By Catherine Clarke
In this post Professor Catherine Clarke introduces the IHR’s new MOOC (Massive Open Online Course) in Applied Public History, which is now available. Who’s it for, why should you get involved, and what did Catherine and the many people involved learn from the MOOC’s design and creation?
On Monday 12 October 2020, the IHR launches its first ever MOOC – a free Massive Open Online Course – with University of London WorldWide, on the Coursera platform. Led by the IHR’s Centre for the History of People, Place and Community, the course introduces learners to applied public history: understanding and interpreting the past today, and engaging diverse communities in the practice of making and sharing histories.
The course draws on project case studies, expert insights and diverse perspectives to model exciting approaches to researching and sharing the history of places and people. It features the unique, diverse projects and expertise based in the Centre, including the Victoria County History of England (founded 1899), and the Layers of London crowdsourced digital history project, as well as contributions from the Centre’s collaborators and partners across academia, the heritage sector and creative industries throughout the UK. Across six weeks, learners will develop a toolkit to apply in their own practice, by participating in discussion, quizzes, creative activities and mini masterclasses. The course is available ‘on demand’, meaning that learners can start whenever it suits them.
The MOOC is for anyone with an interest in history, and we hope it will be especially useful for history students and academics seeking to develop skills in public engagement, heritage professionals and volunteers, history teachers and educators, community groups and local history societies, all those looking for a Continuing Professional Development opportunity in this area, and anyone who’s passionate about discovering and sharing stories from the past.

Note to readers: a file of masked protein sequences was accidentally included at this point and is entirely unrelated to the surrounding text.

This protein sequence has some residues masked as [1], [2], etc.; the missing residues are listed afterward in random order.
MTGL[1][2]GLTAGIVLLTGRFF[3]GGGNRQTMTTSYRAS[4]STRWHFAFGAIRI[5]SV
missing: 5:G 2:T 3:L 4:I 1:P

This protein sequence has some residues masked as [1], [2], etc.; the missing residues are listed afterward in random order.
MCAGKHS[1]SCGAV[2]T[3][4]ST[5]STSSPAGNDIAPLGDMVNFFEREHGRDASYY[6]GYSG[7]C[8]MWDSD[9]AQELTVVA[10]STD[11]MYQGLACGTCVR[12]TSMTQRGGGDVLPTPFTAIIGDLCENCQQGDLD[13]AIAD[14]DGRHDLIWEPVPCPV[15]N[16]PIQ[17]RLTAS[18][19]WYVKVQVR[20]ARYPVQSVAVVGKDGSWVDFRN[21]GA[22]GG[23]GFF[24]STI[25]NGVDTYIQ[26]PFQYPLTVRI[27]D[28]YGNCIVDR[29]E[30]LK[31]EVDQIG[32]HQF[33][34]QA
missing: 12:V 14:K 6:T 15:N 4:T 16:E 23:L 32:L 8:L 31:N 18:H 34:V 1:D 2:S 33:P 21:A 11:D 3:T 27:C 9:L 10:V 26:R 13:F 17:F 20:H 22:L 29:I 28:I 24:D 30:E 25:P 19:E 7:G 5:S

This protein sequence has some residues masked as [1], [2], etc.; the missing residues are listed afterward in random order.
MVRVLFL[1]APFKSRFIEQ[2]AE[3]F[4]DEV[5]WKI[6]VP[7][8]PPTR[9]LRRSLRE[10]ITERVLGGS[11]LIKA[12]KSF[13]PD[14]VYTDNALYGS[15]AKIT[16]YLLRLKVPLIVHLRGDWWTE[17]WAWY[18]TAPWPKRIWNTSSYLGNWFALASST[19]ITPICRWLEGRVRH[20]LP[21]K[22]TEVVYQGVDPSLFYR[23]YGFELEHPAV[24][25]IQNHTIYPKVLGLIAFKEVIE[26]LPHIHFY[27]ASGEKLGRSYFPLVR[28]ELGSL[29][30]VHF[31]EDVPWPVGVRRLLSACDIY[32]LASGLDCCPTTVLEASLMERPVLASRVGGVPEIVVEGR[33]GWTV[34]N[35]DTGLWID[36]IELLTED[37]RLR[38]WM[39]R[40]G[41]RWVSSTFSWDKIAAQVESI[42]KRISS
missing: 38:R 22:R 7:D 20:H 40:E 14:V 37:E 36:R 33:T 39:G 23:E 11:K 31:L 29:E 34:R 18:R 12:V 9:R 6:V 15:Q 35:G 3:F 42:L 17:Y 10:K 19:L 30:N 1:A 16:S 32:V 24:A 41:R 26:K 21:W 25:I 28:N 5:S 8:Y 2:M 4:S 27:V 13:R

So, what’s the MOOC about, and what could it offer historians and others seeking to develop their practice in public and applied Humanities? And what did we learn from the experience of putting the MOOC together – and, in particular, the challenges of creating a skills-based, collaborative learning experience within a knowledge-centred learning platform? What were the highlights and challenges – and would we do it again?
Our aim from the start was for the MOOC to create an online community, where participants could share public history experiences, insights and tips. We wanted the course to be grounded in collaboration and discussion, with the other participants bringing as much expertise and value as the formal course instructors. We began, significantly, with a series of questions for the MOOC, rather than a set of knowledge content we wanted learners to acquire. What kinds of stories can we discover through research into the history of places and people? How do we engage diverse communities with those stories today? What kinds of imaginative approaches can we use to interpret the past? And what tools and opportunities can we create to include new groups and individuals in local research initiatives?